Job offersmore »
- Export Sales Manager grapes and citrus
- Sales Consultant Fertilizers Spain
- Sales Consultant Fertilizers Italy
- eine/n Verkaufsleiter/in Europa
- Professional greenhouse grower - United States
- Sales Manager - Netherlands
- Sales Assistant - Netherlands
- Logistic Coordinator - Netherlands
- Quality Assurance (QA) Manager - Australia
Top 5 - yesterday
- No news was published yesterday.
Top 5 - last week
Top 5 - last month
Exchange ratesmore »
Italy: Kiwifruit under cover PSA prevention trials taking placeRecently there have been reports of trials taking place in New Zealand relating to the cultivation of kiwifruit under cover, in an attempt to thwart PSA. So far the trials have been promising. New Zealand is not alone in suffering from PSA, other kiwi production areas have also have problems, so it should come as no surprise that similar trials have been taking place in Italy.
Dr David Tanner, General Manager of Science and Innovation at Zespri, says there are two covered canopy trials taking place in the country and two fully closed greenhouse trials. Both are being managed by Zespri in conjunction with Zespri gold growers.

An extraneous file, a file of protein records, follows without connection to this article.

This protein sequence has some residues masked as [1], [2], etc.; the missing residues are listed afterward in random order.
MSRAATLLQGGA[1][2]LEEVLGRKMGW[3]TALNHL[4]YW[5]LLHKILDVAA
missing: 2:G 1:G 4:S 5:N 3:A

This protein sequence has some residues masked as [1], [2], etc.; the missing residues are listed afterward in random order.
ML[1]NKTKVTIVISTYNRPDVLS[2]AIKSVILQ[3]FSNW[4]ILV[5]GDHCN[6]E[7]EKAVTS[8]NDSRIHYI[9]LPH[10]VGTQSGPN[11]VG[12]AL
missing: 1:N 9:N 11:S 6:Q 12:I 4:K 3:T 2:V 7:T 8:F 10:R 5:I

"One of the covered canopy trials is in Latina, with one year old Gold 3 plants and the other is in Faenze with mature Hort 16A. The greenhouse trials include two year old Hort 16A and Gold 3 plants," he says.
The trials are ongoing, but so far show signs of success. "To date, no infection has been found in any vines," Dr Tanner says.
He points out that semi or non-permeable cloth is a more cost effective - and less extreme - solution than a fully covered greenhouse, keeping the canopy protected from rainfall, whilst remaining open on the sides.
"Compared to a full greenhouse there is a greater chance of PSA making contact with plant material. However, it is thought that the drier conditions and limited free water may be less favourable to the growth and spread of PSA."
The trials may also prove beneficial in other ways. "Temperatures under the canopy are slightly higher in Spring and the same or slightly cooler in Summer, which appears to benefit fruit size," says Dr Tanner.
Receive the daily newsletter in your email for free | Click here
Other news in this sector: